Development of An Icon: Solomon Before and After King David
The most extensive royal accounts in the Hebrew Bible are those of kings David (the ""Succession Narrative,"" usually identified as 2 Sam 9-20 and 1 Kgs 1-2) and Solomon (the ""Solomon Story,"" 1 Kgs 3-11). Yet, even though Solomon immediately...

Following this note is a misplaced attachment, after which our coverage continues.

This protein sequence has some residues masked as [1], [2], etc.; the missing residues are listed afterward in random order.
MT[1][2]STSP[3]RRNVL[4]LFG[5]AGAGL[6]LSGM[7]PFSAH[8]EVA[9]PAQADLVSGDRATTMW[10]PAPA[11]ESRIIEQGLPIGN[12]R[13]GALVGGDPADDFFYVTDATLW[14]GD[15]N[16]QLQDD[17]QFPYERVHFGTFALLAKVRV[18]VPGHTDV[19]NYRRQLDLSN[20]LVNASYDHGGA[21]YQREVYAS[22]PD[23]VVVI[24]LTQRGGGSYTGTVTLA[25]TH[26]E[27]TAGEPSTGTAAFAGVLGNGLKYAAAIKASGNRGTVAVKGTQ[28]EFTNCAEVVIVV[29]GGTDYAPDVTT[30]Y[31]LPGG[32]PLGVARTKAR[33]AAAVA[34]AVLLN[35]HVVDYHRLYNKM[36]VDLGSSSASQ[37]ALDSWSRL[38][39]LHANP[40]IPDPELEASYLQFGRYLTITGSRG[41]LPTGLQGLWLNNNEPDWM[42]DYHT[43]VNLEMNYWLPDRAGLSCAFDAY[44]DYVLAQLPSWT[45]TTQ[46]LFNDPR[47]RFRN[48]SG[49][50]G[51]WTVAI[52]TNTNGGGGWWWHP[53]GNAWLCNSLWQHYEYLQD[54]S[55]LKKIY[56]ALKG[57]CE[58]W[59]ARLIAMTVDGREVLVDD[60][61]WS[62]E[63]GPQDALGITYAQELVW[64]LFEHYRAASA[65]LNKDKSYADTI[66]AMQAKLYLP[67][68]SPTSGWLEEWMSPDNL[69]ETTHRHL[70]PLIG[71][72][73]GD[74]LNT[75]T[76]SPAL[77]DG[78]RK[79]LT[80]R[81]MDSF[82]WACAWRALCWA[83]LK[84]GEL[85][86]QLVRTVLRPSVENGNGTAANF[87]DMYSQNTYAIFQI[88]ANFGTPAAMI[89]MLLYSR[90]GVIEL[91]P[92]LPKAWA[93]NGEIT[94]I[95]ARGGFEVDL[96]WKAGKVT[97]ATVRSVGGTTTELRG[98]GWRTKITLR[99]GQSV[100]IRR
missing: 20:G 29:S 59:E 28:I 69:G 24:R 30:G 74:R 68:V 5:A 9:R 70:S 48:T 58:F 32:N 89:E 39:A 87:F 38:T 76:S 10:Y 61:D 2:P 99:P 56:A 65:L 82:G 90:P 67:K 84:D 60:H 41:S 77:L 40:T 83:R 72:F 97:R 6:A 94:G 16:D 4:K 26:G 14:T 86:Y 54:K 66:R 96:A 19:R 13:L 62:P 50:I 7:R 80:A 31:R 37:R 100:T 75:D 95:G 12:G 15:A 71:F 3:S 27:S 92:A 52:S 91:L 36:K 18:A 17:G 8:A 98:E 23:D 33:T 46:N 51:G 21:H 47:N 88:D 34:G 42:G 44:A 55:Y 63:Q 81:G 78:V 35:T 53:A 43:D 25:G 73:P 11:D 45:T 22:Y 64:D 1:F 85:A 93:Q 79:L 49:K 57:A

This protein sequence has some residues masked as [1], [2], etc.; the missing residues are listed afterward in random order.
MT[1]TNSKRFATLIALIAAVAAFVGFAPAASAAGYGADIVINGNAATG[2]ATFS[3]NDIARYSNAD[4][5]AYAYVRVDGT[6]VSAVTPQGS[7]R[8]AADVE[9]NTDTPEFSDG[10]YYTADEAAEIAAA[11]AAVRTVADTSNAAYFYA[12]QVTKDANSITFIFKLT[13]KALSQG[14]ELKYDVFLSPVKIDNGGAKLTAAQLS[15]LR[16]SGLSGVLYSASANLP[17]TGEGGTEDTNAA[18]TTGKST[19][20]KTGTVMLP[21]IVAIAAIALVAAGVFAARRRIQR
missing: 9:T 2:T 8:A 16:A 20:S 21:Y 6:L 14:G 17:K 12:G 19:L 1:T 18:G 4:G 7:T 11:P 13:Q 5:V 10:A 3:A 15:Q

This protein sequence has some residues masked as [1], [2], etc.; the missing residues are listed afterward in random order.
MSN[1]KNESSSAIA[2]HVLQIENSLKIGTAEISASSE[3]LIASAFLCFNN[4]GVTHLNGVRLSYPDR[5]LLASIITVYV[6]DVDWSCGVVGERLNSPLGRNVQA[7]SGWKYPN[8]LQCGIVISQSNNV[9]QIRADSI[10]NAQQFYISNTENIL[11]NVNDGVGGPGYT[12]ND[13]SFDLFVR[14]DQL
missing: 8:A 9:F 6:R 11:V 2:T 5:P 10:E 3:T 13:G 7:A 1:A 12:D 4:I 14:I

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The most extensive royal accounts in the Hebrew Bible are those of kings David (the ""Succession Narrative,"" usually identified as 2 Sam 9-20 and 1 Kgs 1-2) and Solomon (the ""Solomon Story,"" 1 Kgs 3-11). Yet, even though Solomon immediately follows David in the Deuteronomistic History, little has been done to correlate these accounts. But what if these passages were meant to be read together? Utilizing the ""Double Redaction"" theory, Herbst proposes that an exilic ""Deuteronomist"" inserted the Succession Narrative into the Deuteronomistic History, then revised the Solomon Story in light of this addition. His key contribution was 1 Kings 1-2, a passage designed to connect the two larger sections, highlighting the similarities and differences of the two kings. Interpreting the composition history of 2 Samuel and 1 Kings in this way gives new insight into the Deuteronomist's views regarding kings and kingship. This approach also solves many of the problems of the Solomon story, in which the narrator appears to simultaneously praise and criticize Solomon.And along the way, Herbst offers new insights into individual passages, further enhancing our understanding of the message of the Deuteronomistic History. ""Herbst offers a comprehensive analysis of Solomon scholarship over the last thirty years, which in itself will be an invaluable resource for scholars. He then focuses on the tension between positive and negative accounts of Solomon in 1 Kings 1-11 and demonstrates how a diachronic approach uncovers the ideologies of different authors and editors. The payoff is not simply a thicker and sharper textual analysis but also a rich theological perspective on an iconic figure who mirrors the nation of Israel itself: 'promises early on, failures all the way through, but hope to the very end.'"" --Samuel E. Balentine, Director of Graduate Studies and Professor of Old Testament, Union Presbyterian Seminary, Richmond, VA John W. Herbst is adjunct Professor of Bible at Regent University in Virginia Beach, VA. He earned his PhD in Bible at Union Presbyterian Seminary in Richmond, VA. An ordained Baptist minister, he lives with his wife, an Episcopal priest, in Newport News, VA."